Yes \((M = Id)\)

Yes

\(.\\\)

¶ degree

dimension

d.o.f. number

class

vector

\(\tau\)-equivalent

Polynomial

\(K\), \(0 \leq K \leq 255\)

\(P\), \(~ 1 \leq P \leq 255\)

\(\dfrac{(K+P)!}{K! P!}\)

discontinuous

No \((Q = 1)\)

Yes \((M = Id)\)

Yes

Even though Lagrange elements are defined for arbitrary degrees, choosing a high degree can be problematic for a large number of applications due to the “noisy” characteristic of the lagrange basis. These elements are recommended for the basic interpolation but for p.d.e. applications elements with hierarchical basis are preferable (see the corresponding section).

## Classical Lagrange elements on other geometries¶

Classical Lagrange elements on parallelepipeds or prisms are obtained as tensor product of Lagrange elements on simplices. When two elements are defined, one on a dimension \(P^1\) and the other in dimension \(P^2\), one obtains the base functions of the tensorial product (on the reference element) as

where \(\widehat{\varphi}^1_i\) and \(\widehat{\varphi}^2_i\) are respectively the base functions of the first and second element.

¶ \(Q_1\) element, 4 d.o.f., \(C^0\)

\(Q_3\) element, 16 d.o.f., \(C^0\)

The \(Q_K\) element on a parallelepiped of dimension \(P\) is obtained as the tensorial product of \(P\) classical \(P_K\) elements on the segment. Examples in dimension 2 are shown in figure dimension 2 and in dimension 3 in figure dimension 3.

A prism in dimension \(P > 1\) is the direct product of a simplex of dimension \(P-1\) with a segment. The \(P_K \otimes P_K\) element on this prism is the tensorial product of the classical \(P_K\) element on a simplex of dimension \(P-1\) with the classical \(P_K\) element on a segment. For \(P=2\) this coincide with a parallelepiped. Examples in dimension \(3\) are shown in figure dimension 3. This is also possible not to have the same degree on each dimension. An example is shown on figure dimension 3, prism.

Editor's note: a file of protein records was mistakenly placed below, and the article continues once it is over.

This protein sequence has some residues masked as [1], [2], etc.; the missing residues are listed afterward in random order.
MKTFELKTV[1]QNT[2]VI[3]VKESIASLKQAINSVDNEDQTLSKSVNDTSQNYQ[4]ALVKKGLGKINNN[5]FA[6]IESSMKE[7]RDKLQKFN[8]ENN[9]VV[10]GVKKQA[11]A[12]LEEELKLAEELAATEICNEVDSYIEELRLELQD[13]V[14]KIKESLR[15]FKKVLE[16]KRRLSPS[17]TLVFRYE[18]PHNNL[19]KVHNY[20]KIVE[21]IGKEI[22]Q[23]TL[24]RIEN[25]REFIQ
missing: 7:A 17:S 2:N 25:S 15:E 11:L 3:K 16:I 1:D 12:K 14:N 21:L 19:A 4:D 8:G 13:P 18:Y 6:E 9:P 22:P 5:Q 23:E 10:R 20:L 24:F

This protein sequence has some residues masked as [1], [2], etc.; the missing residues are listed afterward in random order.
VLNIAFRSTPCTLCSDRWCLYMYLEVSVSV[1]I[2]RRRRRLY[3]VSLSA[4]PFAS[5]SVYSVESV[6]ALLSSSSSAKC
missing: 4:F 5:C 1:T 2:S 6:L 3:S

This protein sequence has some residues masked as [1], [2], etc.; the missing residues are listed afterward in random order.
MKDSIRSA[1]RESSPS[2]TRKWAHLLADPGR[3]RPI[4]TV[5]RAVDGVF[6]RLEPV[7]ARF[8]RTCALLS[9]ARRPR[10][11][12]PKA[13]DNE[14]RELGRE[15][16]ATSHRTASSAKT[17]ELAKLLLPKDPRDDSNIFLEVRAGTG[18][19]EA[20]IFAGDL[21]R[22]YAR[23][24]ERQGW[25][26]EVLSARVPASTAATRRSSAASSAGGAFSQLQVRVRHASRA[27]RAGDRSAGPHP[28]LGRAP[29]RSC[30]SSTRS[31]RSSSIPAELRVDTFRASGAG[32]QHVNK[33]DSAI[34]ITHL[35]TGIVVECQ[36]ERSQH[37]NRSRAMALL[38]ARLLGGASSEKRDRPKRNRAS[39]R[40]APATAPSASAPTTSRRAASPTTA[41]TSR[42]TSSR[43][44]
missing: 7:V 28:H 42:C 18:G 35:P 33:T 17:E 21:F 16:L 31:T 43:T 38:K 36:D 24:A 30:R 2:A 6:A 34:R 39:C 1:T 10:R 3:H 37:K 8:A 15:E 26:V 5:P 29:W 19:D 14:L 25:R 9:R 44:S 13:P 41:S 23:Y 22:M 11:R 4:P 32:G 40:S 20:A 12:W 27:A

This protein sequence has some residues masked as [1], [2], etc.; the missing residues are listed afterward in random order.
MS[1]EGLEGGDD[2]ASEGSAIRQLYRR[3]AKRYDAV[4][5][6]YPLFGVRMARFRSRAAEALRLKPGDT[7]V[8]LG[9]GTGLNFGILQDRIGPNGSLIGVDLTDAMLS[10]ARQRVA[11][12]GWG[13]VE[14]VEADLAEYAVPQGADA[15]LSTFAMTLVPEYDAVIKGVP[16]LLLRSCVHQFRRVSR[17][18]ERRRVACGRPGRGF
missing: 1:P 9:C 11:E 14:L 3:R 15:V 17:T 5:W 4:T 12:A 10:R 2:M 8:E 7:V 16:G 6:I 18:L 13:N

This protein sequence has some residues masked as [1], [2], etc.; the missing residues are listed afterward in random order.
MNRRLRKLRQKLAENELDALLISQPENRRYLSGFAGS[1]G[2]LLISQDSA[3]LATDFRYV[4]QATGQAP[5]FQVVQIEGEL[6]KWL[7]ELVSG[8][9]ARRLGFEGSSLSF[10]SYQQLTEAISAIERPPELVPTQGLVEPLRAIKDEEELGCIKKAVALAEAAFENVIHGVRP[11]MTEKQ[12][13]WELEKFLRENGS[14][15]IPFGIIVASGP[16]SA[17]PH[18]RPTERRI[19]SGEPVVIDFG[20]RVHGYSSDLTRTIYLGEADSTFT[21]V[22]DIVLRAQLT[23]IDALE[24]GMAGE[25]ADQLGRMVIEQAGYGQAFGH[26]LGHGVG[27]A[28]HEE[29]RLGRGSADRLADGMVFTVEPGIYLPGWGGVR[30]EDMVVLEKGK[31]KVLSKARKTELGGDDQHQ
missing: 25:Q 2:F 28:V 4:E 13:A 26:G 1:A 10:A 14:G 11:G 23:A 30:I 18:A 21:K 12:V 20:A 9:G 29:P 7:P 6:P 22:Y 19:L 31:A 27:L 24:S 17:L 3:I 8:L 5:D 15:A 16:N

¶ \(Q_1\) element, 8 d.o.f., \(C^0\)

\(Q_3\) element, 64 d.o.f., \(C^0\)

\(P_1 \otimes P_1\) element, 6 d.o.f., \(C^0\)

\(P_3 \otimes P_3\) element, 40 d.o.f., \(C^0\)

\(.\\\)

\(.\\\)

¶ degree

dimension

d.o.f. number

class

vector

\(\tau\)-equivalent

Polynomial

\(KP\), \(0 \leq K \leq 255\)

\(P\), \(~ 1 \leq P \leq 255\)

\((K+1)^P\)

\(C^0\)

No \((Q = 1)\)

Yes \((M = Id)\)

Yes

\(.\\\)

¶ degree

dimension

d.o.f. number

class

vector

\(\tau\)-equivalent

Polynomial

\(2K\), \(0 \leq K \leq 255\)

\(P\), \(~ 2 \leq P \leq 255\)

\((K+1)\) \(\times~\dfrac{(K+P-1)!}{K! (P-1)!}\)

\(C^0\)

No \((Q = 1)\)

Yes \((M = Id)\)

Yes

\(.\\\)

¶ degree

dimension

d.o.f. number

class

vector

\(\tau\)-equivalent

Polynomial

\(K_1+K_2\), \(0 \leq K_1,K_2 \leq 255\)

\(P\), \(~ 2 \leq P \leq 255\)

\((K_2+1)\) \(\times~\dfrac{(K_1+P-1)!}{K_1! (P-1)!}\)

\(C^0\)

No \((Q = 1)\)

Yes \((M = Id)\)

Yes

\(.\\\)

\(.\\\)

¶ degree

dimension

d.o.f. number

class

vector

\(\tau\)-equivalent

Polynomial

3

\(P\), \(~ 2 \leq P \leq 3\)

\(8\ \text{for}\ P = 2~~~~~\) \(20\ \text{for}\ P = 3\)

\(C^0\)

No \((Q = 1)\)

Yes \((M = Id)\)

Yes

## Elements with hierarchical basis¶

The idea behind hierarchical basis is the description of the solution at different level: a rough level, a more refined level … In the same discretization some degrees of freedom represent the rough description, some other the more rafined and so on. This corresponds to imbricated spaces of discretization. The hierarchical basis contains a basis of each of these spaces (this is not the case in classical Lagrange elements when the mesh is refined).

Among the advantages, the condition number of rigidity matrices can be greatly improved, it allows local raffinement and a resolution with a multigrid approach.

### Hierarchical elements with respect to the degree¶

\(.\\\)

¶ degree

dimension

d.o.f. number

class

vector

\(\tau\)-equivalent

Polynomial

\(K\), \(0 \leq K\leq 255\)